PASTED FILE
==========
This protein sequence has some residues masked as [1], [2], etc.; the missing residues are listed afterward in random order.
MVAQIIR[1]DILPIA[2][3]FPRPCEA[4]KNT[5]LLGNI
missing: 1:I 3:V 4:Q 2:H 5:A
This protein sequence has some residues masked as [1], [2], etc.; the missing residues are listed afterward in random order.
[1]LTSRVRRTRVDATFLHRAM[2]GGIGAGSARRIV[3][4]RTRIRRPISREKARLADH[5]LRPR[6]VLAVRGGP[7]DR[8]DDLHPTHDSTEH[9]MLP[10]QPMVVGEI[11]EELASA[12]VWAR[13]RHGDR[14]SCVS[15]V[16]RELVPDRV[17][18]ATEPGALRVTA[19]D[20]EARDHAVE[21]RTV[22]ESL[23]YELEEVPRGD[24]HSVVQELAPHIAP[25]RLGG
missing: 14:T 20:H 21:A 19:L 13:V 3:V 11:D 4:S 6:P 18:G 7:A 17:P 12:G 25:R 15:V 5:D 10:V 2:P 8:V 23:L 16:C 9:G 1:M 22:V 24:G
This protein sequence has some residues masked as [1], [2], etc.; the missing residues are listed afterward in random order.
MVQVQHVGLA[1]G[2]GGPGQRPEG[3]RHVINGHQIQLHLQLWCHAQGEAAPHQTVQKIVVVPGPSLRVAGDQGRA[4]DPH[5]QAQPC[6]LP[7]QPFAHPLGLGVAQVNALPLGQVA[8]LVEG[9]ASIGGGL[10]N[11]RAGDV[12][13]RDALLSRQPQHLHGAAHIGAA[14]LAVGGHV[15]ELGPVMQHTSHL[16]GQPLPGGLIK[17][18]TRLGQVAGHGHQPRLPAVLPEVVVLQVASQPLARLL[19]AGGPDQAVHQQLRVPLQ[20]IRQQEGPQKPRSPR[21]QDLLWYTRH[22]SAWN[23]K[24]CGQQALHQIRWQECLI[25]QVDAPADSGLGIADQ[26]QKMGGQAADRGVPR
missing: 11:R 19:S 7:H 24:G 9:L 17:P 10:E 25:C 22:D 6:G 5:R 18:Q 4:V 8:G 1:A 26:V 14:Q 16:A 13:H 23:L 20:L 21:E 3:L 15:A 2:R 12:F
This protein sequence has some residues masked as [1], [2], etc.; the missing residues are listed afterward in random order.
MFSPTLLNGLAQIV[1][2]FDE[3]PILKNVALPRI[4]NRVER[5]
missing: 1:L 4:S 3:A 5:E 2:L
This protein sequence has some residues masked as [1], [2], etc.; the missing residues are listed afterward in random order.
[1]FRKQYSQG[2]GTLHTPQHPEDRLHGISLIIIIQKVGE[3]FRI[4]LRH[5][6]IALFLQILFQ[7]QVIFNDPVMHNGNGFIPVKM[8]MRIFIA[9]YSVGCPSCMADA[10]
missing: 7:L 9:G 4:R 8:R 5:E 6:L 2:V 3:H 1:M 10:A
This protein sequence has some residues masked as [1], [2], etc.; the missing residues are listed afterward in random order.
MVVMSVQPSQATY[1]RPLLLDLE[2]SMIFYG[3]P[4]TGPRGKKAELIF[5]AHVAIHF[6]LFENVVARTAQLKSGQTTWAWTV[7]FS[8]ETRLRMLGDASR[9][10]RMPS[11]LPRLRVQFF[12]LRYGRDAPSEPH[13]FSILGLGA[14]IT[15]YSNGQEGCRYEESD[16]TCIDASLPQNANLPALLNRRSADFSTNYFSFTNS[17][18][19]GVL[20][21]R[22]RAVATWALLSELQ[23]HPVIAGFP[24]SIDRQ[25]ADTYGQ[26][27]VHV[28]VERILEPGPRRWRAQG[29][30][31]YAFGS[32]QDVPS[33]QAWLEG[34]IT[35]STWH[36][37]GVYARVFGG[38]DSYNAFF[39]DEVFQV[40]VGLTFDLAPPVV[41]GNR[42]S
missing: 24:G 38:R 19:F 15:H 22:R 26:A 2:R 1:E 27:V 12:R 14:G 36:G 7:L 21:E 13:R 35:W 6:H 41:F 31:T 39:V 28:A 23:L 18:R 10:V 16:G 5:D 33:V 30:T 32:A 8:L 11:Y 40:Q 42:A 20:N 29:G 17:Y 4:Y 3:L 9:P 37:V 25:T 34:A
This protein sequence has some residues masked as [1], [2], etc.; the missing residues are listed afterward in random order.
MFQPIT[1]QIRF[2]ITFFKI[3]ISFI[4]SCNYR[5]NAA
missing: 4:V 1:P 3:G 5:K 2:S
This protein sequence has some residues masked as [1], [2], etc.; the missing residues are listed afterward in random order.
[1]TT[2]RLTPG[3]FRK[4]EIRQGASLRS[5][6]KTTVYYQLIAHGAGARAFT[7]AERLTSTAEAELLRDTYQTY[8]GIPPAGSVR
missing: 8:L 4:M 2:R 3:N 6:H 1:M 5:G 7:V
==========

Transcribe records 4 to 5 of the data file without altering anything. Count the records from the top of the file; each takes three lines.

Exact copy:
This protein sequence has some residues masked as [1], [2], etc.; the missing residues are listed afterward in random order.
MFSPTLLNGLAQIV[1][2]FDE[3]PILKNVALPRI[4]NRVER[5]
missing: 1:L 4:S 3:A 5:E 2:L
This protein sequence has some residues masked as [1], [2], etc.; the missing residues are listed afterward in random order.
[1]FRKQYSQG[2]GTLHTPQHPEDRLHGISLIIIIQKVGE[3]FRI[4]LRH[5][6]IALFLQILFQ[7]QVIFNDPVMHNGNGFIPVKM[8]MRIFIA[9]YSVGCPSCMADA[10]
missing: 7:L 9:G 4:R 8:R 5:E 6:L 2:V 3:H 1:M 10:A